Wednesday, January 16, 2008

One Factor Auguring a Depression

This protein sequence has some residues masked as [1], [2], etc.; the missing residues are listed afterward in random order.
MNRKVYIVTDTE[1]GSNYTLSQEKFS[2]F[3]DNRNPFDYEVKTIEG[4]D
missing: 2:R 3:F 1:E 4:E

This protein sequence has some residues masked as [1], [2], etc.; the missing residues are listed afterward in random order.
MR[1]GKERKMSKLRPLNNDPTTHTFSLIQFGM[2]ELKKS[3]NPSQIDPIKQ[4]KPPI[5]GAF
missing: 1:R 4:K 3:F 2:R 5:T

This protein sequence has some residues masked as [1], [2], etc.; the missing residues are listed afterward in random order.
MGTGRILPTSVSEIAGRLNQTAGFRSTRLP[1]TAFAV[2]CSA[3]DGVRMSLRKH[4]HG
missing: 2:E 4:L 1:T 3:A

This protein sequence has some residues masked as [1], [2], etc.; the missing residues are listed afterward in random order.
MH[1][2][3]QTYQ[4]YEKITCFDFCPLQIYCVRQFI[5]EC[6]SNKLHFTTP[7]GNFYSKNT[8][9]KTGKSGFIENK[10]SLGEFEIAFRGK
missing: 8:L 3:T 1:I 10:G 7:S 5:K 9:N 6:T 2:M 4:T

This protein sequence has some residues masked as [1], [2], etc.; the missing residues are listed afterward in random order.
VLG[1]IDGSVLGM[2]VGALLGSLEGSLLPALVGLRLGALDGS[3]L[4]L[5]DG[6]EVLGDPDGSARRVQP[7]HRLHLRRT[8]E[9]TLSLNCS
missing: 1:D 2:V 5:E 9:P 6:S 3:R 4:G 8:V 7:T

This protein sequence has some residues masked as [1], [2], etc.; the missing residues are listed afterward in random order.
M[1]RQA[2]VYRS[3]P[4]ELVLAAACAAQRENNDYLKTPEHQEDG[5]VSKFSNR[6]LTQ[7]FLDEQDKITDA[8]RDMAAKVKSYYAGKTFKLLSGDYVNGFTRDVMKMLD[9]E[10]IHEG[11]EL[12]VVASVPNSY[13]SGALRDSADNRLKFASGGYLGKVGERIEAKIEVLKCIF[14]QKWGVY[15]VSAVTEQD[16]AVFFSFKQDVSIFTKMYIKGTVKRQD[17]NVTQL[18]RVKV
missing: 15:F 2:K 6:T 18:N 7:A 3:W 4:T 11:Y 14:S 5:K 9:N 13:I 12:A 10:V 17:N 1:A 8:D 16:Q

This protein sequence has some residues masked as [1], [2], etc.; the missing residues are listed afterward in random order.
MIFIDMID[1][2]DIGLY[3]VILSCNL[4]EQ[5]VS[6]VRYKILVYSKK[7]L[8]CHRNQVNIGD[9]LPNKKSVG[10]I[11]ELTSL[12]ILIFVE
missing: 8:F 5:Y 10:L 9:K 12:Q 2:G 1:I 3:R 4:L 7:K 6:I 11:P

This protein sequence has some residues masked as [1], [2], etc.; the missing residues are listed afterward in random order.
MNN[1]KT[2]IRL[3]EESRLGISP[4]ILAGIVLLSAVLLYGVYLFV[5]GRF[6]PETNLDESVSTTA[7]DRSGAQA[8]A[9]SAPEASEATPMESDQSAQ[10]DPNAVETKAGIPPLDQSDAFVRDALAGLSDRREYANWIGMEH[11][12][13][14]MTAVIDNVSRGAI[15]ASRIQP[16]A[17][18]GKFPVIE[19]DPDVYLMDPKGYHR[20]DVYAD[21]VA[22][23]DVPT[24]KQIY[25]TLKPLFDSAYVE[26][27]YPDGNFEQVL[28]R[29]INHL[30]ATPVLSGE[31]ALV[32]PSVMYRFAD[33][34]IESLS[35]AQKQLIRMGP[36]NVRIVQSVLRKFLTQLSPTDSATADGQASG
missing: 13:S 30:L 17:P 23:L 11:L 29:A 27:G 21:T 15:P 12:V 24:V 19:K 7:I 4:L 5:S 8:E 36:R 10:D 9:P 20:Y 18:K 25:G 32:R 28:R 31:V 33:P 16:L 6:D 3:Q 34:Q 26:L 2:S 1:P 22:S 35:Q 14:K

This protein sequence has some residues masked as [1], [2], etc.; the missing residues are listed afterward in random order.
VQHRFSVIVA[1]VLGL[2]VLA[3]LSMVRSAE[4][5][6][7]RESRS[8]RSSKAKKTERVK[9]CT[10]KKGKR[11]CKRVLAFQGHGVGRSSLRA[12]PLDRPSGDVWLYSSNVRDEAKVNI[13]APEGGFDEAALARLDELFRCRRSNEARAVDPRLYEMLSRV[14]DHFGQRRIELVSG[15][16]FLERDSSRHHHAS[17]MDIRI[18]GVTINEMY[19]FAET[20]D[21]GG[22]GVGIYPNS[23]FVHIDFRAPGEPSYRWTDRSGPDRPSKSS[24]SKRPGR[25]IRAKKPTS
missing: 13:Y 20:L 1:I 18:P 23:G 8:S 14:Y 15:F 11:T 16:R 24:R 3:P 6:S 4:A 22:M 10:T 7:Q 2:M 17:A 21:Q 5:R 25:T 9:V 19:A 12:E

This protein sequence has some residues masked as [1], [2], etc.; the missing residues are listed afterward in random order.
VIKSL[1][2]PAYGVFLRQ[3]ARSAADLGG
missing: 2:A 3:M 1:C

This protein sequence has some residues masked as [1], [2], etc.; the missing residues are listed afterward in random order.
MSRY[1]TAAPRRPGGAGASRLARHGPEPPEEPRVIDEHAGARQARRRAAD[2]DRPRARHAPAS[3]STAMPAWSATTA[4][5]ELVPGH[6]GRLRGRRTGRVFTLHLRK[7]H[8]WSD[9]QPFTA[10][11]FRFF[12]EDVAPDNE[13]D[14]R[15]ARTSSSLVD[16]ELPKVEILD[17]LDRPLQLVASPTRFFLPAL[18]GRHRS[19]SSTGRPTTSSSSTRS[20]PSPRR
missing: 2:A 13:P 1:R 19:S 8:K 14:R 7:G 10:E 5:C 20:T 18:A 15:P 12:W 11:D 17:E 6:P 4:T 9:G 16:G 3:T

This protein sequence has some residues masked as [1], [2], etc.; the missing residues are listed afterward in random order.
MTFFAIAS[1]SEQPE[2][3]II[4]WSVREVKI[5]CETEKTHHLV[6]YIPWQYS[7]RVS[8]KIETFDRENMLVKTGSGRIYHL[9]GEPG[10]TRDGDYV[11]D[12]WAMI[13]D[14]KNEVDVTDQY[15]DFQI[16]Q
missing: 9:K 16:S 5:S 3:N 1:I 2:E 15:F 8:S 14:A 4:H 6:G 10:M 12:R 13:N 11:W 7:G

It seems fairly clear, by now, that Ben Bernanke is very concerned -- almost preoccupied -- with the performance of the stock market. Since last August, his interest rate cuts have repeatedly proceeded for the purpose of saving the market, and despite warnings of potential inflation. The dollar is now at an all-time low against gold and is also very low and headed further downward against key currencies, including not only the euro but also the Chinese yuan, which is moving at a gradual but increasing pace toward becoming a freely traded currency. The low value of the dollar means that dollar-denominated investments perform poorly for international investors. As has been often noted, a foreign investor who entered the U.S. stock market five or six years ago, at the start of its recent and remarkable rise, would have *lost* money because of the contemporaneous decline in the dollar's value. Actual and potential foreign investors are not ignorant of this. They have funded the deficits of the Bush years, buying U.S. government securities because they have believed in the safety and profitability of investments in America. During the past year, however, such investors have become more audibly concerned about the sense of such investments. Steps are being taken -- gradual steps, but significant ones -- toward diversifying away from the U.S. economy. U.S. consumer purchases and government expenditures are founded, alike, on cheap credit. If money becomes less available and/or more expensive, consumers will borrow and spend less, and the government will be less able to afford to hire people, build and buy things, and otherwise stimulate the economy. Money will become less available if foreign investors supply less of it. Rationally, they should be doing so; and over time, by present trends, they will do so. It is not yet clear whether we are now in the opening phase of a massive readjustment to a more realistic world, one in which money is supplied to us based upon our present productivity and competitiveness, as distinct from faith in our future promise. But there is a good chance that that day has arrived. We face unprecedented competition on both counts, as rising economies (especially in Asia) offer seemingly endless supplies of people willing to work hard and live cheap. The market is confident that Bernanke's Federal Reserve Bank will again cut rates, two weeks from now, perhaps by as much as a half-point. (Some are betting on an even greater cut.) Foreign investors are undeniably paying attention. The standard wisdom continues to be that Asia cannot fully decouple its prospects from America's -- that, in other words, if the U.S. sneezes, Asia will catch a cold. But foreign investors cannot be expected to continue to invest where they will realize a negative rate of return. There remain an unacceptably high number of unknowns and negatives in today's stock market. Stocks may not be overvalued in historical terms. But there is a good chance that they are overvalued within a context of troubled times. It is not obviously a good time to cast a vote of confidence in the S&P 500 -- a vote that, essentially, things will return to where they were a year ago. That sort of renaissance seems unlikely in the near term. In short, the market and Fed policy seem to be based upon a worldview that says we have been coping with some difficulties, but that they will ultimately resolve themselves and good times will return. This is bull market thinking: it is the mentality in which everything finally turns out OK. Yesterday's market rout suggested that doubts are now emerging in the bull market mindset. Descriptions of that rout included the key word "panic." Panic is a bear market concept. It is the recognition that companies whose stock you own can go bankrupt, that you can lose your shirt, that the elevator to the penthouse also goes all the way to the basement. The stock market has been extraordinarily resilient despite repeated and growing pressures on multiple fronts. Some unknown portion of that resilience derives from the inexperience of a generation that has known largely good times. Even the recession of 2001 was mild, in contrast to the successively greater hardships known by previous generations, as one goes back in time to 1991, 1980, and, of course, 1933. If the American century were not over, one might expect a continuation of that pattern of successively milder national economic hardships. But this generation, unprecedentedly fortunate in its exposure to hardship, may yet encounter the novel thought that what goes up can go down. Panic remains possible for today's investor. People can reinterpret recent bad news through the bear's eyes. In that event, that grey expanse above us, presently perceived as a set of storm clouds over the economy's forward march, may instead come to be seen as the surface of the ocean, far, far above one's head. In such an event, thoughts go to survival, and standard valuations become rapidly recalculated. The U.S. government, including the Fed, does not presently understand the nation's capital markets, nor does it have the power to fix them. Nobody understands them fully; nobody has that power. Bernanke's consensus leadership style is, moreover, the wrong style for uncertain times. He is a brilliant man -- he is as competent as they come -- but the impression is growing that the Fed does not have the power and wisdom that investors were previously willing to credit to Greenspan's Fed. The impression grows that the Fed is becoming desperate, and that its desperation arises from its impotence. The Fed is behind the curve, and my hunch is that it will not (and could not) get ahead. What it can and apparently will do -- much to the lifelong regret of Bernanke, student of the Great Depression -- will be to alienate the foreign investors whose deposits in our economy have made the bull market possible. It does seem that there will be a wrenching readjustment, and that bear market thinking will come to seem more realistic.